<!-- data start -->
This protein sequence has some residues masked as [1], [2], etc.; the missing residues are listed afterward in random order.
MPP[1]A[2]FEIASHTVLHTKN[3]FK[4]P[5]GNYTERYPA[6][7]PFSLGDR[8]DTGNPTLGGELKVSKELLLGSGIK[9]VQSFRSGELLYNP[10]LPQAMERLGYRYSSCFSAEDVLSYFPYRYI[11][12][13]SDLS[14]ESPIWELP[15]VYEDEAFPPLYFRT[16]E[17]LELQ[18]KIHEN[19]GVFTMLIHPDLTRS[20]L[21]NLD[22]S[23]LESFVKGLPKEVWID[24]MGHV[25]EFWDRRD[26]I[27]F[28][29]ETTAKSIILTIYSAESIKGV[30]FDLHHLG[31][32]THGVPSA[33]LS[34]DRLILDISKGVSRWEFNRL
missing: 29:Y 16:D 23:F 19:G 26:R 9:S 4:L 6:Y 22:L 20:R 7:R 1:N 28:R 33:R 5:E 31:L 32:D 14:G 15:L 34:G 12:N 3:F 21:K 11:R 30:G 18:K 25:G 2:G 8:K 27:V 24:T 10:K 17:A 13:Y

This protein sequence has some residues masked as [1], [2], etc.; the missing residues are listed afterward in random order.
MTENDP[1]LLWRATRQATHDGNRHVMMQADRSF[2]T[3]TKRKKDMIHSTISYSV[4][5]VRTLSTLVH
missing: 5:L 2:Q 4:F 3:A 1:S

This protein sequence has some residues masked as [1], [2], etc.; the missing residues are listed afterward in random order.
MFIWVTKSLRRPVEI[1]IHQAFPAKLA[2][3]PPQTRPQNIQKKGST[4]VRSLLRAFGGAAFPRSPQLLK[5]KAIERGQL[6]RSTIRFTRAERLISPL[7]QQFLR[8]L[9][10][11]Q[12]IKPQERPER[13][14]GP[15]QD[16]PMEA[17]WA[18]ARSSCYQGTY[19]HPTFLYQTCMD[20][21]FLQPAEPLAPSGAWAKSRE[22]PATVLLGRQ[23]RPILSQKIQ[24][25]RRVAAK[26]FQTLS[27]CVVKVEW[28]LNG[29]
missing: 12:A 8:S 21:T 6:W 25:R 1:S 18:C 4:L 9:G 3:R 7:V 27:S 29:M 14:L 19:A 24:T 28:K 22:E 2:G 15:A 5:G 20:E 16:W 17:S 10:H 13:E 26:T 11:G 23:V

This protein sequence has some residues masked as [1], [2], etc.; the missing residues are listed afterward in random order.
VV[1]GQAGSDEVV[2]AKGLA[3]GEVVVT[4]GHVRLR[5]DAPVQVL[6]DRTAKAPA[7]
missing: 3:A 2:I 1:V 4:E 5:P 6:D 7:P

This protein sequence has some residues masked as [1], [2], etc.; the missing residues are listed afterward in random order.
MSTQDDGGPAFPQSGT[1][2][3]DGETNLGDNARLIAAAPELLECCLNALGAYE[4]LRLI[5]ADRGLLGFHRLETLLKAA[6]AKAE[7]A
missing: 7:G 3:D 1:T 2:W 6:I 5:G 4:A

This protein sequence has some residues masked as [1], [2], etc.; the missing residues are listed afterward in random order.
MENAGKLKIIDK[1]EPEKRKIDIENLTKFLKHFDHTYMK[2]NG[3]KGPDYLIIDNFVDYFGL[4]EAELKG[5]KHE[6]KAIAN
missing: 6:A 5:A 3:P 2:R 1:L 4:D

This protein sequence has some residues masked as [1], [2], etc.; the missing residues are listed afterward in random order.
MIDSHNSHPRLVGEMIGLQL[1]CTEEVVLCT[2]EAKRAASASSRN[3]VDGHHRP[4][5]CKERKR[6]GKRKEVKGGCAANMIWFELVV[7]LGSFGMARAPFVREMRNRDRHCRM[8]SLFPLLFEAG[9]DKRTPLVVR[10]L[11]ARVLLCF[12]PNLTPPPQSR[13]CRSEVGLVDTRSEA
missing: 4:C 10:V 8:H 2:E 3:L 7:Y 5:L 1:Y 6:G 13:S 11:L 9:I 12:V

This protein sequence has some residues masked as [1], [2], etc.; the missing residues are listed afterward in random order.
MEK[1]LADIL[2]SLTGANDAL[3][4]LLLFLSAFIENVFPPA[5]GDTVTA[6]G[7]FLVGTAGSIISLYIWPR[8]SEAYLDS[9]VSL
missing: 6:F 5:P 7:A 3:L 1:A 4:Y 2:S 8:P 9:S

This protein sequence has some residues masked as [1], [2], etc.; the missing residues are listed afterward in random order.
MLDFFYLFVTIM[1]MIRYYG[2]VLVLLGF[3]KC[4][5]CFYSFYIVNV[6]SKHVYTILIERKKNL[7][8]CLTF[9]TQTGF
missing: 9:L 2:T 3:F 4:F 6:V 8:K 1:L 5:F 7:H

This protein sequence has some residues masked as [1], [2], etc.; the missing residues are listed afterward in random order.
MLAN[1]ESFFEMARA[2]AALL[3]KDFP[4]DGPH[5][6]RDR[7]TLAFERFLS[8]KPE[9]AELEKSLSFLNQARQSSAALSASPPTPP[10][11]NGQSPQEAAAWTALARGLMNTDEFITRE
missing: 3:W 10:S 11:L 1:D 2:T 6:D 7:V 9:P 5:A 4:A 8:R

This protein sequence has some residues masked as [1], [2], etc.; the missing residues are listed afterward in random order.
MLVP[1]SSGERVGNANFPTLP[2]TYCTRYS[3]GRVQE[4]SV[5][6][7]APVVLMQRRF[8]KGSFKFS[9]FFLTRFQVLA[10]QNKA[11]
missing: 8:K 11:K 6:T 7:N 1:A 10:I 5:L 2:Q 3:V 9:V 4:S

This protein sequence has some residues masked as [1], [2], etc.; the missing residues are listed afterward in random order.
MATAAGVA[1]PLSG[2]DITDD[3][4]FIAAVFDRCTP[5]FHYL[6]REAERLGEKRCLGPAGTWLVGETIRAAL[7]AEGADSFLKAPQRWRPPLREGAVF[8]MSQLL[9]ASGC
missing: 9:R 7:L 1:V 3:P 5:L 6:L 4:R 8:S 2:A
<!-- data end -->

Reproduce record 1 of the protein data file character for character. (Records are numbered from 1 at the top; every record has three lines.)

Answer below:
This protein sequence has some residues masked as [1], [2], etc.; the missing residues are listed afterward in random order.
MPP[1]A[2]FEIASHTVLHTKN[3]FK[4]P[5]GNYTERYPA[6][7]PFSLGDR[8]DTGNPTLGGELKVSKELLLGSGIK[9]VQSFRSGELLYNP[10]LPQAMERLGYRYSSCFSAEDVLSYFPYRYI[11][12][13]SDLS[14]ESPIWELP[15]VYEDEAFPPLYFRT[16]E[17]LELQ[18]KIHEN[19]GVFTMLIHPDLTRS[20]L[21]NLD[22]S[23]LESFVKGLPKEVWID[24]MGHV[25]EFWDRRD[26]I[27]F[28][29]ETTAKSIILTIYSAESIKGV[30]FDLHHLG[31][32]THGVPSA[33]LS[34]DRLILDISKGVSRWEFNRL
missing: 29:Y 16:D 23:F 19:G 26:R 9:S 4:L 6:Y 22:L 20:R 7:R 1:N 28:R 33:R 5:E 31:L 32:D 14:G 15:L 34:G 12:N 3:F 21:K 11:R 30:G 18:K 25:G 2:G 8:K 27:V 24:T 10:K 17:A 13:Y